Elul is also a time to begin the process of asking forgiveness for wrongs done to other people. According to Jewish tradition, G-d cannot forgive us for sins committed against another person until we have first obtained forgiveness from the person we have wronged. This is not as easy a task as you might think, if you have never done it. This process of seeking forgiveness continues through the Days of Awe.
Many people visit cemeteries at this time, because the awe-inspiring nature of this time makes us think about life and death and our own mortality. In addition, many people use this time to check their mezuzot and tefillin for defects that might render them invalid.

As the month of Elul draws to a close, the mood of repentance becomes more urgent. Prayers for forgiveness called selichot (properly pronounced “s’lee-KHOHT,” but often pronounced “SLI-khus”) are added to the daily cycle of religious services. Selichot are recited in the early morning, before normal daily shacharit service. They add about 45 minutes to the regular daily service.
Selichot are recited from the Sunday before Rosh Hashanah until Yom Kippur. If Rosh Hashanah begins on a Monday or Tuesday, selichot begins on the Sunday of the week before Rosh Hashanah, to make sure that there are at least 3 days of Selichot. The first selichot service of the holiday season is usually a large community service, held around midnight on Motzaei Shabbat (the night after the sabbath ends; that is, after nightfall on Saturday). The entire community, including men, women and older children, attend the service, and the rabbi gives a sermon. The remaining selichot services are normally only attended by those who ordinarily attend daily shacharit services in synagogue.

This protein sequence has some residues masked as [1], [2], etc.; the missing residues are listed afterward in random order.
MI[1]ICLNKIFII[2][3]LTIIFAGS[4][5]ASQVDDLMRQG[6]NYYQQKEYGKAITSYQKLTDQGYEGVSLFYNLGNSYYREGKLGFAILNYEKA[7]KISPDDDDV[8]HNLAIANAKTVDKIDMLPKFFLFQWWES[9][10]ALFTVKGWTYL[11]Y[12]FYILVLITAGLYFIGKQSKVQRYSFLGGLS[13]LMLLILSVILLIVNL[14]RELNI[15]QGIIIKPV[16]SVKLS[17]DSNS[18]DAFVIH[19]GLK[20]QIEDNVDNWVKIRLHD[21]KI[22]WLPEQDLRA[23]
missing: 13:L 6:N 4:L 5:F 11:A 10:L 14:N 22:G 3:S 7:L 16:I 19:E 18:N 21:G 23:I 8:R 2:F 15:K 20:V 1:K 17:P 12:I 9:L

A fundamental part of the selichot service is the repeated recitation of the “Thirteen Attributes,” a list of G-d‘s thirteen attributes of mercy that were revealed to Moses after the sin of the golden calf (Ex 34:6-7): Ha-shem [1], Ha-shem [2], G-d [3], merciful [4], and gracious [5], long-suffering [6], abundant in goodness [7] and truth [8], keeping mercy unto the thousandth generation [9], forgiving iniquity [10] and transgression [11] and sin [12], who cleanses [13]. Why is “Ha-shem” listed twice as an attribute? And why are three of these “attributes” Names of G-d? Different names of G-d connote different characteristics of G-d. The four-letter Name of G-d (rendered here as “Ha-shem”) is the Name used when G-d is exhibiting characteristics of mercy, and the Talmud explains that this dual usage indicates that G-d is merciful before a person sins, but is also merciful after a person sins. The third attribute is a different Name of G-d that is used when G-d acts in His capacity as the almighty ruler of nature and the universe.

It is now official. The Cabbage has drawn the attention of the entire town. CTV News out of Barrie, Ontario is coming tomorrow to do an interview. The Toronto Star, a national Canadian newspaper, is coming tomorrow to do an interview as well.
Everyone at the Fair was so excited to see it and to take pictures of it. This will create interest in many people to grow some big veggies and enter them in future fairs.